clock menu more-arrow no yes mobile

Filed under:

Friday Forum: How could Tennessee return to even standing with Florida?

The Vols have been ducks dragged by trucks more often than not of late. How could that change?

NCAA Football: North Texas at Florida Atlantic Jasen Vinlove-USA TODAY Sports

Here is a short history of the Florida-Tennessee rivalry over the last 15 years:

One time, a duck pulled a truck.

14 other times, it got ran over.

The Vols’ 38-28 win in 2016 aside, Florida has been dominating its erstwhile SEC East rival since Urban Meyer’s arrival in Gainesville. Tennessee, which once held 10-0 and 13-2 leads over Florida in a series that dates to 1916, has now lost as many of its last 15 meetings with Florida as Kentucky and Vanderbilt have — and the Vols trail the Gators in the all-time accounting, 29-20.

And a litany of coaches set to rejuvenate Tennessee have all failed to do so. Tennessee’s last 10-win campaign came in the last years of Phil Fulmer’s reign, and included a 59-20 stomping in Tim Tebow’s first SEC start and wins over Vandy and Kentucky by a combined three points. Fulmer’s departure permitted a revolving door of mediocrity-at-best regimes: Lane Kiffin, Derek Dooley, Butch Jones, and now Jeremy Pruitt have combined to cobble together zero 10-win years and just two nine-win campaigns, each of which went off the rails by midseason before being saved by late-year surges.

The 2020 season is just the latest Tennessee faceplant in recent memory, and possibly not even the greatest. Pruitt was somewhat surprisingly given a contract extension after the Vols opened 2019 with a loss to Georgia State that turned into a 2-5 start, then closed with six straight wins, a streak that turned into a selling point in the long offseason.

And Tennessee started 2020 2-0, defeating South Carolina and Missouri ... but has since dropped five straight, all by double digits, and taking its last two losses to Arkansas and Auburn in November after blowing double-digit leads.

It’s hard to say what 2020 Tennessee — still, improbably, quarterbacked by Jarrett Guarantano, though with Pruitt promising to get freshman Harrison Bailey some snaps against Florida — does well, except lose. Given that games with Florida and Texas A&M are the only ones currently remaining on its schedule, this could be the first official Vols team to finish at fewer than four wins since 1924, when they mustered victories over Emory and Henry, Maryville, and Carson-Newman before scoring just 15 points in their final five games, all losses.

At that point, Tennessee was still two years from hiring Robert Neyland. If the 2020 Vols go another two years without hiring a coach who can at least approach his legacy, I suspect they may well sink even further into irrelevance.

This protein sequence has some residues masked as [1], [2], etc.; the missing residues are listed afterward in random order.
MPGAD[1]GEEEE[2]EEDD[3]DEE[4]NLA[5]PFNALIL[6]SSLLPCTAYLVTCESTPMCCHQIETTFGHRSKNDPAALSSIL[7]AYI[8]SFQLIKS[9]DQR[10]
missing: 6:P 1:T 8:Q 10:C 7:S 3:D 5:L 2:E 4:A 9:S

That obvious play — hiring a better coach — is probably Tennessee’s path back to meaningfully participating in major college football. But just who that coach will be is hard to scry, as it feels like Tennessee has failed every which way it can.

If we characterize Pruitt as a failure so far, which is probably as unfair as it is premature, then Tennessee has failed twice since Fulmer with the hot young first-time college head coach archetype (Kiffin, Pruitt) and twice with more established names from mid-major levels (Dooley, Jones). Kiffin, Dooley, and Jones all had offensive backgrounds, but Pruitt was a defensive coordinator by trade; Kiffin was by far the best recruiter of the bunch, but Pruitt wasn’t supposed to be shabby, and Dooley and Jones were supposed to have program-building savvy to make up for lesser classes.

Fulmer, who inherited — or engineered the inheritance of — Johnny Majors’s program, was probably the only Tennessee coach of the last 20 years who combined top-level recruiting with high-level play (even though Fulmer’s background is as a line coach more than an offensive mastermind). But the closest thing that Tennessee’s had to a candidate like that since Fulmer left coaching was probably Greg Schiano, whom public outrage forced an extraordinary backtrack on, and the most proven candidate Tennessee was credibly linked to was probably the guy who will stand on the visiting side in Neyland on Saturday.

So Tennessee’s best hope would probably be identifying the next version of Dan Mullen — a program-builder who can recruit a bit but scheme more, and who will long-haul a turnaround if necessary — and snapping that coach up. But battle-tested SEC stalwarts like Mullen are rarely available, and so the Vols’ next coach might come from a tier lower in terms of either league prestige or titles obtained. Is that Charlotte’s Will Healy? Coastal Carolina’s Jamey Chadwell? An assistant like Florida’s Brian Johnson?

I don’t know, and I’m fairly glad as a Florida fan that I don’t have to care.

But I really think that nailing its next hire is Tennessee’s best path out of its current morass, and I don’t see many other viable ones.

As this is a Friday Forum, now I get to ask: Do you?